ii) a dopant material comprising material from Group III of the Periodic Table, Group V of the Periodic Table or a combination thereof,
wherein said contacting is for a time and at a temperature effective to form a layer of dopant material on the surface.
12. The method according to claim 11, wherein the dopant comprises arsenic or gallium.
13. The method of claim 11 wherein the method further includes the step of applying a capping layer to the doped area.
14. The method of claim 13 wherein the method further includes the step of diffusing the dopant into the Si surface by annealing the treated Si substrate.
15. The method of claim 11 wherein the method additionally includes the step of treating the cleaned Si surface with 3-methyl-3-methoxybutanol prior to contacting with the dilute dopant solution.
16. The method of claim 11 wherein said solvent is tetraethylene glycol dimethyl ether.
17. The method of claim 11 wherein said solvent includes tetraethylene glycol dimethyl ether and a secondary solvent selected from the group consisting of triethylene glycol dimethyl ether, diethylene glycol dimethyl ether, dimethylsulfoxide, dimethylsulfone, N-methylpyrrolidone, 1 formyl piperidine, Isopar M, ethanolamine, diethanolamine, triethanolamine, linoleic acid, oleic acid, palmitoleic acid, safflower oil, grape seed oil, poppyseed oil, sunflower oil, hemp oil, corn oil, wheat germ oil, cottonseed oil, soybean oil, walnut oil, sesame oil, rice bran oil, pistachio oil, peanut oil, canola oil, chicken fat, egg yolk, linseed oil, lard, olive oil, palm oil, cocoa butter, macadamia oil, butter, and coconut oil.
18. The method of claim 11 wherein said dopant material is provided in an amount of between 1% and 20%.
19. The method of claim 11 wherein said dopant material is provided in an amount of 4% or less.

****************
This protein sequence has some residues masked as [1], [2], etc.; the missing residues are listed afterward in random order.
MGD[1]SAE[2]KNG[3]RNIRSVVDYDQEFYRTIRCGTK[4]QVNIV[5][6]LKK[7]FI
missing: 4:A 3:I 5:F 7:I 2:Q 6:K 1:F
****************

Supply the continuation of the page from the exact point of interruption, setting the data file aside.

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US20120003826A1 (en) * 2010-03-08 2012-01-05 Kimberly Dona Pollard Methods and compositions for doping silicon substrates with molecular monolayers
US8835290B2 (en) 2010-03-08 2014-09-16 Dynaloy, Llc Methods and compositions for doping silicon substrates with molecular monolayers
US8906774B2 (en) * 2010-03-08 2014-12-09 Dynaloy, Llc Methods and compositions for doping silicon substrates with molecular monolayers
US8853438B2 (en) 2012-11-05 2014-10-07 Dynaloy, Llc Formulations of solutions and processes for forming a substrate including an arsenic dopant
US9576799B2 (en) 2014-04-30 2017-02-21 Dow Global Technologies, Llc Doping of a substrate via a dopant containing polymer film
US10340144B2 (en) 2014-04-30 2019-07-02 Rohm And Haas Electronic Materials Llc Doping of a substrate via a dopant containing polymer film
US10256405B2 (en) 2017-04-05 2019-04-09 International Business Machines Corporation Methods for fabricating artificial neural networks (ANN) based on doped semiconductor elements

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TWI539493B (en) 2016-06-21
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KR20130040177A (en) 2013-04-23